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Senior Partner, Ario Law Firm
Bankruptcy in Ukraine
2016 was quite an eventful year with regard to finding solutions to the problem of bad debts. Thus, the main trends of the year included adoption and entry into force of the Laws of Ukraine On Financial Restructuring, On Bodies and Persons Engaged in Judgments and other Bodies Decisions Execution and the new Law of Ukraine On Enforcement Proceedings. It is also worth noting repeated attempts to push through Parliament Draft Law No. 3132 On Amendments to Some Laws of Ukraine On Increase of Efficiency of Bankruptcy Procedures, Significant Changes to Procedures for Withdrawal of Insolvent Banks From the Market, Especially in Part of Asset Disposal of Such Banks, as well as launching the formation of a new composition of the Supreme Court.
Let’s start with the latter, because all but the most important expectations in this and other legal practices are related precisely to reform of the judicial system. Significant expectations that a good deal of candidates not from within the judicial system will agree to take part in competition for positions in Supreme Court fell short. One of main reasons for this were, in my opinion, the restrictions regarding candidates established by the Law of Ukraine On the Judicial System and Status of Judges, namely, that only attorneys-at-law can be candidates. This is due primarily to the fact that lawyers practicing criminal law pursuant to legal requirements were for quite a long time required to have the status of an attorney-at-law, and for lawyers practicing commercial law such an obligation has never been established and most of them began obtaining certificates for the right to advocacy activities only in recent years, when establishment of “attorney-at-law monopoly” for representation in courts loomed on the horizon.
In this regard, a large number of experienced economic lawyers, who have extensive experience (over 10 years), are deprived of the opportunity to take part in competition for positions in the Supreme Court because of the said Law.
However, in any case, formation of a new Supreme Court composition, which must take place during 2017, should have a positive effect on the entire legal system of Ukraine.
On Enforcement Proceedings
Another key shift in finding a solution to the bad debt problem is adoption and coming into force of the Laws of Ukraine On Bodies and Persons Engaged in Judgments and other Bodies Decisions Execution, On Enforcement Proceedings, which launched reform enforcement of judgments.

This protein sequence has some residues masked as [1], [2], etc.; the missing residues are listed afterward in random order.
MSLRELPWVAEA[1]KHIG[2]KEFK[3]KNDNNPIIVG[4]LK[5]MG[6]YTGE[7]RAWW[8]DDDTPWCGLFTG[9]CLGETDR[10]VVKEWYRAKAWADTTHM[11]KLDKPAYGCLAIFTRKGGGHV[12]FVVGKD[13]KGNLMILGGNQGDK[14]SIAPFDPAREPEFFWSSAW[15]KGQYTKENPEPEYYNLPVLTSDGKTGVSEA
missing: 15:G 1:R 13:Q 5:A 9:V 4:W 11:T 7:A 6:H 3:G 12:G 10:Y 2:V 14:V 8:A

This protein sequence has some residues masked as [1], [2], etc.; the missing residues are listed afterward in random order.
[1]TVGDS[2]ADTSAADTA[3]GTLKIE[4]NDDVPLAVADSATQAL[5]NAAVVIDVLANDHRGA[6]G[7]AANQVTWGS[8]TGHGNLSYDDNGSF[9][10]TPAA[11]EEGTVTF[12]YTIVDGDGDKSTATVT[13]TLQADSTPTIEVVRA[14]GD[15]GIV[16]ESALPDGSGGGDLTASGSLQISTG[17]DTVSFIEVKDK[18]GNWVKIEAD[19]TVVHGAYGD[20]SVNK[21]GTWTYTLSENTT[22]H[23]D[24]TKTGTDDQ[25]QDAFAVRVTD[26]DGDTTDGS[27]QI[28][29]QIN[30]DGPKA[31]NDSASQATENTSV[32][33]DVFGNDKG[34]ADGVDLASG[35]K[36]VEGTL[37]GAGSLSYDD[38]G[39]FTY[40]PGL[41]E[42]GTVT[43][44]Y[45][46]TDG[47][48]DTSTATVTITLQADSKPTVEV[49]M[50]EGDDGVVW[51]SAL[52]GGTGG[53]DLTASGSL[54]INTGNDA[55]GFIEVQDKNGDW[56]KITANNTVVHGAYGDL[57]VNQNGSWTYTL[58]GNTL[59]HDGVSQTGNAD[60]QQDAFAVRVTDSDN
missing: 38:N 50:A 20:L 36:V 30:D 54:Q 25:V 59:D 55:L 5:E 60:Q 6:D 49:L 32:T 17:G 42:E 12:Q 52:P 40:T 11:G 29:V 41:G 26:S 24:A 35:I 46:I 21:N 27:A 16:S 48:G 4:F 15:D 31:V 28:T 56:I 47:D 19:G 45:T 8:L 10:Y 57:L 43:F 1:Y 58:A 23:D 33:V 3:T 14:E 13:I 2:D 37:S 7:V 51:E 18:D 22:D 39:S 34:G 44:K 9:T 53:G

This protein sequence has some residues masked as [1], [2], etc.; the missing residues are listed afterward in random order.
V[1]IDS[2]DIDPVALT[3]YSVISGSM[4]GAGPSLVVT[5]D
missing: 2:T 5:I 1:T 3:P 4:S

Both the pushing of draft laws through Parliament and further implementation of reforms can be described as “per aspera ad astra”.
The said laws changed enforcement procedure by removing unnecessary bureaucratic obstacles, improved the whole process of enforcement of judgments and disposal of seized property, automated the majority of actions of enforcers, introduced open Unified registry of debtors, significantly reduced the corruption component.
In the plane of reform of the Executive Service (Bailiffs), a mixed system of judgments enforcement was introduced by institute of private enforcers establishing.
To avoid risks of abuse by private enforcers, multistage control over their activities was introduced, which, at the same time, should not interfere with their activities, so the institution of private enforcers’ self-government was established.
Of course it is important to establish an adequate level for remunerating private enforcers in the amount of 10% of the amounts collected, and for state enforcers (bailiffs) — a bonus payment for actual enforcement of judgments that should encourage enforcers (both state and private ones) to use all available legal tools for the effective and prompt performance of executive actions aimed at full enforcement of judgments.
Thus, effective implementation of the described reform must leave behind shameful for the state practice of European political and judicial institutions as to violation of the European Convention on Human Rights by Ukraine in the part of virtual assistance by the state in tolerating non-performance of final and binding judgments.